Imagine if coding a Revit add-in was less of a chore and more of a conversation with a knowledgeable friend who is also a good coder. That's precisely what unfolded in a recent foray with ChatGPT. Let's dive into how this tool transformed a coding task from tedious to terrific.
The Room Height Conundrum
During a recent open Q&A session in the Revit Add-in Academy, a practical challenge emerged: how can we automate setting room heights in Revit to align with their actual ceiling heights? Usually, Revit sets room heights to a default of 8 feet, regardless of where the ceiling is located in the room.
The issue is that ceilings don't automatically know which rooms they are located in. Similarly, rooms don't know anything about the ceilings they contain. You can manually adjust the room height to match the ceiling height. But there are better uses of our time, right?
ChatGPT to the Rescue
The paid version of ChatGPT allows you to create your own GPTs. A GPT is a custom version of ChatGPT that combines specific knowledge and instructions. I made a GPT called "Revit Add-in Expert." This GPT uses the Revit API documentation and other websites, including the Building Coder blog and the Autodesk Revit API forums, as knowledge sources.
The advantage of a custom GPT is that it limits its reach to specific documents and/or knowledge sources. This (hopefully) limits the likelihood that the GPT will generate false answers or "hallucinations." Before the latest update, one big problem I had with ChatGPT was that it would make up parts of the Revit API. I would paste the code into Visual Studio only to be told that the Revit API didn't contain that method or property. It was frustrating, to say the least! However, with my custom GPT, this is much less likely to happen.
The Collaborative Process
With my "Revit Add-in Expert" GPT ready to use, I tasked it with generating the code for the room height challenge. What followed was an engaging back-and-forth – a blend of clarifications, suggestions, and refinements. I started by asking it to create a Revit add-in that updates the height of the selected room to match the height of the ceiling in that room. The GPT responded with a generic overview of the process, outlining key components and giving me some best practices. I then asked it to generate some code. The GPT gave me a simplified version of the code, leaving out some key functionality. I then asked it to write the code for those parts as well.
The code often returned to me in snippets, so I had to periodically ask for it to consolidate all the code into a single window. This interactive process took about 15 minutes to generate something I could test in Visual Studio. Had I coded this by myself, it likely would have taken me an hour or more. Click here to see a transcript of the entire GPT session.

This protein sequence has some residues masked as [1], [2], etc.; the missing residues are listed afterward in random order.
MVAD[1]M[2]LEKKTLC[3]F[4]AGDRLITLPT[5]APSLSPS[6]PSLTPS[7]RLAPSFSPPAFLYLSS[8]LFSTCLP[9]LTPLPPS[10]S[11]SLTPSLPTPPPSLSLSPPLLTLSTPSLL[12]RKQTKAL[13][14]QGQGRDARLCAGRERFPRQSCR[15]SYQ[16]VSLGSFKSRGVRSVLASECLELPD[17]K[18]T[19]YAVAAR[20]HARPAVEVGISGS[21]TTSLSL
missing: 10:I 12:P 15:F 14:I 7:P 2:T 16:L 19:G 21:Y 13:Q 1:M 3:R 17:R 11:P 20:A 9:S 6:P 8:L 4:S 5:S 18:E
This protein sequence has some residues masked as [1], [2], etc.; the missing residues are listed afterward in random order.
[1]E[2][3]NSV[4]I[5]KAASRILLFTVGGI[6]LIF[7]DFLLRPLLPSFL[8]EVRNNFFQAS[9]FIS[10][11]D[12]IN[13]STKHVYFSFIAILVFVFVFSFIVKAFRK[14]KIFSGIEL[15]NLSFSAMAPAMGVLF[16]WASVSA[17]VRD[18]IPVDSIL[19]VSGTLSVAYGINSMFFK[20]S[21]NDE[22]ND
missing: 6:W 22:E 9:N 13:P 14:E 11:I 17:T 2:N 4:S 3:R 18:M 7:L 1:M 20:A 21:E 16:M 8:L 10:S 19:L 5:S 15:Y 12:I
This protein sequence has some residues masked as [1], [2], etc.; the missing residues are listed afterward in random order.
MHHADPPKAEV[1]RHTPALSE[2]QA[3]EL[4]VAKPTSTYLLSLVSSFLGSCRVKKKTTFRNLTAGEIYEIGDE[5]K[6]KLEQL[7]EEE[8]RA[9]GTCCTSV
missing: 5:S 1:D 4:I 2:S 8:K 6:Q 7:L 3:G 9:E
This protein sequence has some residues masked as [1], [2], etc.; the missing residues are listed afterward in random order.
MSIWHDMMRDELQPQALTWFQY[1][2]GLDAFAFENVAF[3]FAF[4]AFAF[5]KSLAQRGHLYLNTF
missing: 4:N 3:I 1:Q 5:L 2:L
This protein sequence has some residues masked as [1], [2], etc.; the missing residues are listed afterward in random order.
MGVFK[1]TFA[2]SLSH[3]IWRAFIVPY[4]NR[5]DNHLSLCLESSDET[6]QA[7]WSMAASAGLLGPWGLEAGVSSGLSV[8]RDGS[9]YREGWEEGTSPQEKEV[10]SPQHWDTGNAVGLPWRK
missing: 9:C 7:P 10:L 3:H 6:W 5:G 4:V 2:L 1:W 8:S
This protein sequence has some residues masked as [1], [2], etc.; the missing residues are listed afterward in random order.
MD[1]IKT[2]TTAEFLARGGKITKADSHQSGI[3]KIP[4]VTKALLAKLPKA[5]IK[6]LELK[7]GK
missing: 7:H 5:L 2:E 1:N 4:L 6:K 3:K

Refining and Perfecting
Now, the GPT didn't get everything right. I had to update some method names and variable values in Visual Studio. All in all, I only had to change four or five lines of code out of more than 100 lines. Not bad!
Initial tests in Revit revealed some more quirks – specifically, a few rooms were reading the ceilings above, giving themselves seriously high ceiling heights. After more dialogue with my GPT and a few code tweaks, I had a functional and efficient add-in!
The Bigger Picture in AEC
Engaging with ChatGPT in this process underscores a key point: knowledge of coding and the Revit API is still crucial. Ultimately, I got a working add-in because I knew what the code should do and what questions to ask. Without that knowledge, it's unlikely I would have gotten anywhere. I liken it to an orchestra conductor – you must guide, fine-tune, and direct the AI to achieve the desired outcome.
Overall, the experience was empowering and insightful and offered a new perspective on problem-solving in our field. It provided a glimpse into the potential that AI tools like ChatGPT hold for the AEC industry. These tools are not just about doing the heavy lifting but enhancing our expertise, allowing us to tackle complex problems more creatively and efficiently.
Have you experimented with integrating AI tools into your workflow? The innovation potential is significant, whether it's for Revit add-ins or other applications. What uses have you found for the technology?
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